Following General Motors' U-turn in supporting the Trump administration's efforts to strike down California's ability to set emissions standards, Ford signaled Monday it wants others to join them both. According to a letter seen by Reuters, the Blue Oval urged other automakers to support the compromise deal that it and a handful of other companies hashed out last year.
Ford declined to comment directly on the letter, but a spokesperson told Roadshow, "From the beginning we've said that our agreement with California is the best path forward for the environment, our customers and the short and long-term health of the auto industry. We believe this agreement should be the foundation for new regulations as the Biden administration considers stronger fuel economy standards in 2021."
If you don't follow regulatory changes to emissions and fuel economy every day, here's the lowdown. The Obama administration put into place Corporate Average Fuel Economy Standards that regulated automakers to increase fuel economy by 5% annually through 2026. It would have left carmakers with an average fleet-wide fuel economy rating of 54 miles per gallon. Instead, the Trump administration slashed the increases to just 1.5% each year, or 40.4 mpg in the same timeframe.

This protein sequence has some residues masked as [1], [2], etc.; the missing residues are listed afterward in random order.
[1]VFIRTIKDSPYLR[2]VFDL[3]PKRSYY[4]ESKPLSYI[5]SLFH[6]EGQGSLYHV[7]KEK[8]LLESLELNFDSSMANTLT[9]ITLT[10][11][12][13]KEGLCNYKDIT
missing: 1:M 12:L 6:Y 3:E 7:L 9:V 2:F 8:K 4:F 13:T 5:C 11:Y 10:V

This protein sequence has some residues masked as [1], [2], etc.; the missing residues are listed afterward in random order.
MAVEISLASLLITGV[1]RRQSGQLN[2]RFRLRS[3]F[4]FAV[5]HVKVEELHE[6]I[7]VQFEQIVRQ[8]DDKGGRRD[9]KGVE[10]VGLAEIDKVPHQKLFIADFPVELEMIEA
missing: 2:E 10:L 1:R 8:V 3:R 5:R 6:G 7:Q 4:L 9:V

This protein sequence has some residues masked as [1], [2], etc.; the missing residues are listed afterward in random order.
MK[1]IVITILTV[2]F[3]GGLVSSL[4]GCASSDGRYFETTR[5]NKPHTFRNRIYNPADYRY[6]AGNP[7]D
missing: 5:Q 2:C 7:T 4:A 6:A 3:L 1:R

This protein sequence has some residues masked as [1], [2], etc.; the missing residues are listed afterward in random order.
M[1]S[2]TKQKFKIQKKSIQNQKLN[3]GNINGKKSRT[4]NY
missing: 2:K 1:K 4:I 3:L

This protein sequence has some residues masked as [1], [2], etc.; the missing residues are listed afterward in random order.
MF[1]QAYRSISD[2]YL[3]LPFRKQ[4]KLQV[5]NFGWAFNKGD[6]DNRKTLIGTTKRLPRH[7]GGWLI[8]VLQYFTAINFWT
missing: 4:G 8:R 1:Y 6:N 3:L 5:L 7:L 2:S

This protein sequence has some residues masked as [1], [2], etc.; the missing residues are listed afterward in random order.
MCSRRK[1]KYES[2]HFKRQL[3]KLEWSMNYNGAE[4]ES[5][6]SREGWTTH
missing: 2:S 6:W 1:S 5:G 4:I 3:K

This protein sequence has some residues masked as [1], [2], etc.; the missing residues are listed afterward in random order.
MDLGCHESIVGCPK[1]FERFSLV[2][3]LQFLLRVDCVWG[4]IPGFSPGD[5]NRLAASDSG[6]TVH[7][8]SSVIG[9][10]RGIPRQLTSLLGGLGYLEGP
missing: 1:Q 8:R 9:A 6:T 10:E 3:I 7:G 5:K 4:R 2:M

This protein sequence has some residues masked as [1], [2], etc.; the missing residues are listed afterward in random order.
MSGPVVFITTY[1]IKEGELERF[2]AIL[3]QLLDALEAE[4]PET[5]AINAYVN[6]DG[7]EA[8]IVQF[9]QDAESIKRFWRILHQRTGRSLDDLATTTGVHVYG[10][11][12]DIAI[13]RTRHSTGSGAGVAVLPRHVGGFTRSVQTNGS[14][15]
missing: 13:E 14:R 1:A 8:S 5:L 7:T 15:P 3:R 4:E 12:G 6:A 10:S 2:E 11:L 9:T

The voluntary California agreement worked out to fuel efficiency increases of 3.7% each year starting in 2022 -- lower than the Obama administration's goal, but far more aggressive than the Trump administration's. It's this framework Ford believes could serve as a blueprint for a single, nationwide regulation.
A rift opened last year, however, after the Trump administration moved to ban California's ability to set its own standards, which automakers have long loathed. Essentially, the companies must play by two sets of rules to meet both federal standards and California's standards, which are more stringent. Other states also follow California's regulations and their number continues to grow. Automakers chose sides in the fight, with major players like Ford, Honda, Volkswagen and BMW siding with California. GM, Toyota and Fiat Chrysler, among others, backed the Trump administration's litigation.
GM pulled support for the outgoing administration and invited its rivals to join it. GM hasn't explicitly thrown its weight behind the deal Ford approves of, but GM CEO Mary Barra cited President-elect Joe Biden's plans for investing in EVs, their production in the US and associated infrastructure for the change of heart. Toyota previously told Roadshow it was "assessing the situation" following GM's announcement.